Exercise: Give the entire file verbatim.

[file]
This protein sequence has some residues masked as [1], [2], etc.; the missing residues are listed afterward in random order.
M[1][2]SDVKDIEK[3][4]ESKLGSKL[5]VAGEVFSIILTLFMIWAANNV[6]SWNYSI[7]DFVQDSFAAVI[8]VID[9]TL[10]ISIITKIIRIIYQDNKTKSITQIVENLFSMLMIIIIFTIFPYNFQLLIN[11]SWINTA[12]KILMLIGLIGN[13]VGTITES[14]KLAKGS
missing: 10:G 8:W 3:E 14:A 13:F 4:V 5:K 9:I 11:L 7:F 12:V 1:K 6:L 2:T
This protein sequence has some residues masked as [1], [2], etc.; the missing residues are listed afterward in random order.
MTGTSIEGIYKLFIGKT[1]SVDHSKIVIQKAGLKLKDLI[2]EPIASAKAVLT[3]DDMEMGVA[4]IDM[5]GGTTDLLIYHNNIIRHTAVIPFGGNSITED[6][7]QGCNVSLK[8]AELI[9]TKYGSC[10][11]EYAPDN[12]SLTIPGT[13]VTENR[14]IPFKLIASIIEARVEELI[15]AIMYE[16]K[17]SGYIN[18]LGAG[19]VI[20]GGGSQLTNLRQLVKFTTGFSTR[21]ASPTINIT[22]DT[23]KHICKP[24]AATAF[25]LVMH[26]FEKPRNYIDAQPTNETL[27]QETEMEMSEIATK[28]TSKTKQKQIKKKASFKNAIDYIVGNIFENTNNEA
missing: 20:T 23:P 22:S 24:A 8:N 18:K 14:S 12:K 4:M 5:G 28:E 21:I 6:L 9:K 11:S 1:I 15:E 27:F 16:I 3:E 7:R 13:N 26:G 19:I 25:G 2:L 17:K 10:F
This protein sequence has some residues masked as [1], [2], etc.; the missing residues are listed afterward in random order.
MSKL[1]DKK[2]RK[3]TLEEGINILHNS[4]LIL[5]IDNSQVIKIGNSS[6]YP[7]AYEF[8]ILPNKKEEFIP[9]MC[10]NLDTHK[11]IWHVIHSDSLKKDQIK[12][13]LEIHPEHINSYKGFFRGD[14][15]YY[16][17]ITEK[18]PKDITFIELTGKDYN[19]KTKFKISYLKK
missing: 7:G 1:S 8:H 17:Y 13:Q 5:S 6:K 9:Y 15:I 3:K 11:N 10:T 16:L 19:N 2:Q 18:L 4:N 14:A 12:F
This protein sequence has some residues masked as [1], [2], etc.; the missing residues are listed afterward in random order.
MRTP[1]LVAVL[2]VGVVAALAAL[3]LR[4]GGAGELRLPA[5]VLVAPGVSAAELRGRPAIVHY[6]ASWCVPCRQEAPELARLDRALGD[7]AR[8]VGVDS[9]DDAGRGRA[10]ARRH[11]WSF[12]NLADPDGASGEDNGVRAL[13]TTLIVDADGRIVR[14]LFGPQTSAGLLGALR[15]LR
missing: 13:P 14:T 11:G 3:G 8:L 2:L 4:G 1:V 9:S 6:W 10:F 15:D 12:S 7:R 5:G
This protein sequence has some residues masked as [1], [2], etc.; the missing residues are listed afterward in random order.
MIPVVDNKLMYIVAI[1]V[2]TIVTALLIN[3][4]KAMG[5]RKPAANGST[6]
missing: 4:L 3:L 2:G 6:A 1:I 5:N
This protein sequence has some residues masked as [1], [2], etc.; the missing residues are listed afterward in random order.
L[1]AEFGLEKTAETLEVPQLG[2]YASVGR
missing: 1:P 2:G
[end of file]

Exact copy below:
This protein sequence has some residues masked as [1], [2], etc.; the missing residues are listed afterward in random order.
M[1][2]SDVKDIEK[3][4]ESKLGSKL[5]VAGEVFSIILTLFMIWAANNV[6]SWNYSI[7]DFVQDSFAAVI[8]VID[9]TL[10]ISIITKIIRIIYQDNKTKSITQIVENLFSMLMIIIIFTIFPYNFQLLIN[11]SWINTA[12]KILMLIGLIGN[13]VGTITES[14]KLAKGS
missing: 10:G 8:W 3:E 14:A 13:F 4:V 5:K 9:I 11:L 7:F 12:V 1:K 6:L 2:T
This protein sequence has some residues masked as [1], [2], etc.; the missing residues are listed afterward in random order.
MTGTSIEGIYKLFIGKT[1]SVDHSKIVIQKAGLKLKDLI[2]EPIASAKAVLT[3]DDMEMGVA[4]IDM[5]GGTTDLLIYHNNIIRHTAVIPFGGNSITED[6][7]QGCNVSLK[8]AELI[9]TKYGSC[10][11]EYAPDN[12]SLTIPGT[13]VTENR[14]IPFKLIASIIEARVEELI[15]AIMYE[16]K[17]SGYIN[18]LGAG[19]VI[20]GGGSQLTNLRQLVKFTTGFSTR[21]ASPTINIT[22]DT[23]KHICKP[24]AATAF[25]LVMH[26]FEKPRNYIDAQPTNETL[27]QETEMEMSEIATK[28]TSKTKQKQIKKKASFKNAIDYIVGNIFENTNNEA
missing: 20:T 23:P 22:S 24:A 8:N 18:K 14:S 12:K 4:M 5:G 28:E 21:I 6:L 9:K 11:S 1:I 15:E 27:F 16:I 3:E 7:R 13:N 26:G 19:I 25:G 2:L 17:K 10:F
This protein sequence has some residues masked as [1], [2], etc.; the missing residues are listed afterward in random order.
MSKL[1]DKK[2]RK[3]TLEEGINILHNS[4]LIL[5]IDNSQVIKIGNSS[6]YP[7]AYEF[8]ILPNKKEEFIP[9]MC[10]NLDTHK[11]IWHVIHSDSLKKDQIK[12][13]LEIHPEHINSYKGFFRGD[14][15]YY[16][17]ITEK[18]PKDITFIELTGKDYN[19]KTKFKISYLKK
missing: 7:G 1:S 8:H 17:Y 13:Q 5:S 6:K 9:Y 15:I 3:K 11:N 10:T 16:L 19:N 2:Q 18:L 4:N 14:A 12:F
This protein sequence has some residues masked as [1], [2], etc.; the missing residues are listed afterward in random order.
MRTP[1]LVAVL[2]VGVVAALAAL[3]LR[4]GGAGELRLPA[5]VLVAPGVSAAELRGRPAIVHY[6]ASWCVPCRQEAPELARLDRALGD[7]AR[8]VGVDS[9]DDAGRGRA[10]ARRH[11]WSF[12]NLADPDGASGEDNGVRAL[13]TTLIVDADGRIVR[14]LFGPQTSAGLLGALR[15]LR
missing: 13:P 14:T 11:G 3:G 8:L 2:L 4:G 1:V 9:S 6:W 10:F 15:D 12:S 7:R 5:G
This protein sequence has some residues masked as [1], [2], etc.; the missing residues are listed afterward in random order.
MIPVVDNKLMYIVAI[1]V[2]TIVTALLIN[3][4]KAMG[5]RKPAANGST[6]
missing: 4:L 3:L 2:G 6:A 1:I 5:N
This protein sequence has some residues masked as [1], [2], etc.; the missing residues are listed afterward in random order.
L[1]AEFGLEKTAETLEVPQLG[2]YASVGR
missing: 1:P 2:G